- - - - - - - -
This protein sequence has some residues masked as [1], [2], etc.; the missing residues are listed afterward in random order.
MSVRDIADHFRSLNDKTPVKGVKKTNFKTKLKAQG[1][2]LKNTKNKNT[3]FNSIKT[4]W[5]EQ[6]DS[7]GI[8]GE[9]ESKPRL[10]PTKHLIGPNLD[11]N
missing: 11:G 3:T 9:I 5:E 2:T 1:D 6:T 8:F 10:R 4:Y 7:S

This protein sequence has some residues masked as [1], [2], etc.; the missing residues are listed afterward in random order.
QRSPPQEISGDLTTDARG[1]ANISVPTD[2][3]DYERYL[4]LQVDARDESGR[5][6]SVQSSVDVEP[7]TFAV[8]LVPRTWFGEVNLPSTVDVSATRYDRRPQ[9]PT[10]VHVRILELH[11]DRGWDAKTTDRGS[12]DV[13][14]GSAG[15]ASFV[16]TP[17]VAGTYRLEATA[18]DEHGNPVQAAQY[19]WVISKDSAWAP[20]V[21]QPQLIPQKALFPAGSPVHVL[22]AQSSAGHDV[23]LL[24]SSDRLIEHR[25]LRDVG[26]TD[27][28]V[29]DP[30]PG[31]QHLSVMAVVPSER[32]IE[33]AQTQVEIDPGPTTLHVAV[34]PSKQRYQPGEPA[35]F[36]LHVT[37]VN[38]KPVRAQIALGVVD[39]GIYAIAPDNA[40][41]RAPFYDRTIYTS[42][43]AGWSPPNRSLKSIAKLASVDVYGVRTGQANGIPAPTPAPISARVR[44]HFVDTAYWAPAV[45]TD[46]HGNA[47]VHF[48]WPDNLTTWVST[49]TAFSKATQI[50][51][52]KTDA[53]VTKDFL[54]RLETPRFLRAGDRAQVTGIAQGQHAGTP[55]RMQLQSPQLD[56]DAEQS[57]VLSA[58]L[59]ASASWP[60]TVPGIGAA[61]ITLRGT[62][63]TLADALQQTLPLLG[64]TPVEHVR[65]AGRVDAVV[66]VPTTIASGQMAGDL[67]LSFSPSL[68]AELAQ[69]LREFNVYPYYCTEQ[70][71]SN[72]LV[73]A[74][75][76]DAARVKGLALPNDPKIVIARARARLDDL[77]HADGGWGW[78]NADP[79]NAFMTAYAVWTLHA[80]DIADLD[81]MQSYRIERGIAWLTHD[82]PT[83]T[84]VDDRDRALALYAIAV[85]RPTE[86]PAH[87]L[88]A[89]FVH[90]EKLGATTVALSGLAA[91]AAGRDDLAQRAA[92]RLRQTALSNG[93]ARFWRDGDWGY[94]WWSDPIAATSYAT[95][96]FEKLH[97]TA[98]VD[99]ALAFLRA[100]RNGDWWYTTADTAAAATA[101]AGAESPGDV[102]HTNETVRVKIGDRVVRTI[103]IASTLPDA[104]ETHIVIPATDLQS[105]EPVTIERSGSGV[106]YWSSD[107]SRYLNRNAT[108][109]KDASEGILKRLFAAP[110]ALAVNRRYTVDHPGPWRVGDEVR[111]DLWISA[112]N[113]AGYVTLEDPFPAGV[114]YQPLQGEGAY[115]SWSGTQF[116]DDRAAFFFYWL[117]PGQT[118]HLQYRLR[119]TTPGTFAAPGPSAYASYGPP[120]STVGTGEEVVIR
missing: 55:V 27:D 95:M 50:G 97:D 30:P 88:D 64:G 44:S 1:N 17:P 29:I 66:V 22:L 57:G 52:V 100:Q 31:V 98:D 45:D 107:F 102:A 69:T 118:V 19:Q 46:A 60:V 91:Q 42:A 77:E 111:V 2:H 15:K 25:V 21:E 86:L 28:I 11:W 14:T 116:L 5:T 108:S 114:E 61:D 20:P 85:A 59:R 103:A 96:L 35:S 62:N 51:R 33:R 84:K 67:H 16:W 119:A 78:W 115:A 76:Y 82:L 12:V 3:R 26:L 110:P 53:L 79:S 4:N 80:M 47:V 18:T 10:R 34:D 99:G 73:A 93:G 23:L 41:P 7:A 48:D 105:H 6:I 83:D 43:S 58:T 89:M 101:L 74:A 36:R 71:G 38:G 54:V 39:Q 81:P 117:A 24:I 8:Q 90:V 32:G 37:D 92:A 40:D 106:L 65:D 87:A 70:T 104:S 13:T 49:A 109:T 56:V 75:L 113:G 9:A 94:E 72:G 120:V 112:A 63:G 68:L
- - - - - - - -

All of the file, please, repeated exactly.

This protein sequence has some residues masked as [1], [2], etc.; the missing residues are listed afterward in random order.
MSVRDIADHFRSLNDKTPVKGVKKTNFKTKLKAQG[1][2]LKNTKNKNT[3]FNSIKT[4]W[5]EQ[6]DS[7]GI[8]GE[9]ESKPRL[10]PTKHLIGPNLD[11]N
missing: 11:G 3:T 9:I 5:E 2:T 1:D 6:T 8:F 10:R 4:Y 7:S

This protein sequence has some residues masked as [1], [2], etc.; the missing residues are listed afterward in random order.
QRSPPQEISGDLTTDARG[1]ANISVPTD[2][3]DYERYL[4]LQVDARDESGR[5][6]SVQSSVDVEP[7]TFAV[8]LVPRTWFGEVNLPSTVDVSATRYDRRPQ[9]PT[10]VHVRILELH[11]DRGWDAKTTDRGS[12]DV[13][14]GSAG[15]ASFV[16]TP[17]VAGTYRLEATA[18]DEHGNPVQAAQY[19]WVISKDSAWAP[20]V[21]QPQLIPQKALFPAGSPVHVL[22]AQSSAGHDV[23]LL[24]SSDRLIEHR[25]LRDVG[26]TD[27][28]V[29]DP[30]PG[31]QHLSVMAVVPSER[32]IE[33]AQTQVEIDPGPTTLHVAV[34]PSKQRYQPGEPA[35]F[36]LHVT[37]VN[38]KPVRAQIALGVVD[39]GIYAIAPDNA[40][41]RAPFYDRTIYTS[42][43]AGWSPPNRSLKSIAKLASVDVYGVRTGQANGIPAPTPAPISARVR[44]HFVDTAYWAPAV[45]TD[46]HGNA[47]VHF[48]WPDNLTTWVST[49]TAFSKATQI[50][51][52]KTDA[53]VTKDFL[54]RLETPRFLRAGDRAQVTGIAQGQHAGTP[55]RMQLQSPQLD[56]DAEQS[57]VLSA[58]L[59]ASASWP[60]TVPGIGAA[61]ITLRGT[62][63]TLADALQQTLPLLG[64]TPVEHVR[65]AGRVDAVV[66]VPTTIASGQMAGDL[67]LSFSPSL[68]AELAQ[69]LREFNVYPYYCTEQ[70][71]SN[72]LV[73]A[74][75][76]DAARVKGLALPNDPKIVIARARARLDDL[77]HADGGWGW[78]NADP[79]NAFMTAYAVWTLHA[80]DIADLD[81]MQSYRIERGIAWLTHD[82]PT[83]T[84]VDDRDRALALYAIAV[85]RPTE[86]PAH[87]L[88]A[89]FVH[90]EKLGATTVALSGLAA[91]AAGRDDLAQRAA[92]RLRQTALSNG[93]ARFWRDGDWGY[94]WWSDPIAATSYAT[95][96]FEKLH[97]TA[98]VD[99]ALAFLRA[100]RNGDWWYTTADTAAAATA[101]AGAESPGDV[102]HTNETVRVKIGDRVVRTI[103]IASTLPDA[104]ETHIVIPATDLQS[105]EPVTIERSGSGV[106]YWSSD[107]SRYLNRNAT[108][109]KDASEGILKRLFAAP[110]ALAVNRRYTVDHPGPWRVGDEVR[111]DLWISA[112]N[113]AGYVTLEDPFPAGV[114]YQPLQGEGAY[115]SWSGTQF[116]DDRAAFFFYWL[117]PGQT[118]HLQYRLR[119]TTPGTFAAPGPSAYASYGPP[120]STVGTGEEVVIR
missing: 55:V 27:D 95:M 50:G 97:D 30:P 88:D 64:G 44:S 1:N 17:P 29:I 66:V 22:L 57:G 52:V 100:Q 31:V 98:D 45:D 107:F 102:A 69:T 118:V 19:Q 46:A 60:V 91:Q 42:A 77:E 111:V 2:H 15:K 25:V 21:E 86:L 28:I 11:W 14:T 116:L 5:T 108:S 114:E 61:D 20:P 85:A 59:R 103:A 96:L 35:S 62:N 51:R 33:R 84:K 67:H 16:W 119:A 78:W 115:A 76:Y 82:L 12:V 3:R 26:L 110:P 53:L 79:S 4:N 80:M 47:V 18:T 10:R 34:D 99:G 73:A 93:G 23:L 41:P 7:A 48:D 105:H 6:I 83:D 43:S 58:T 89:M 101:L 74:A 36:R 71:G 38:G 54:V 39:Q 81:P 117:A 24:I 8:Q 90:V 32:G 37:D 92:A 40:D 106:L 65:D 87:A 70:T 104:S 13:T 49:A 109:T 56:V 75:L 113:G 9:A 94:E 72:G 120:V 112:A 63:G 68:L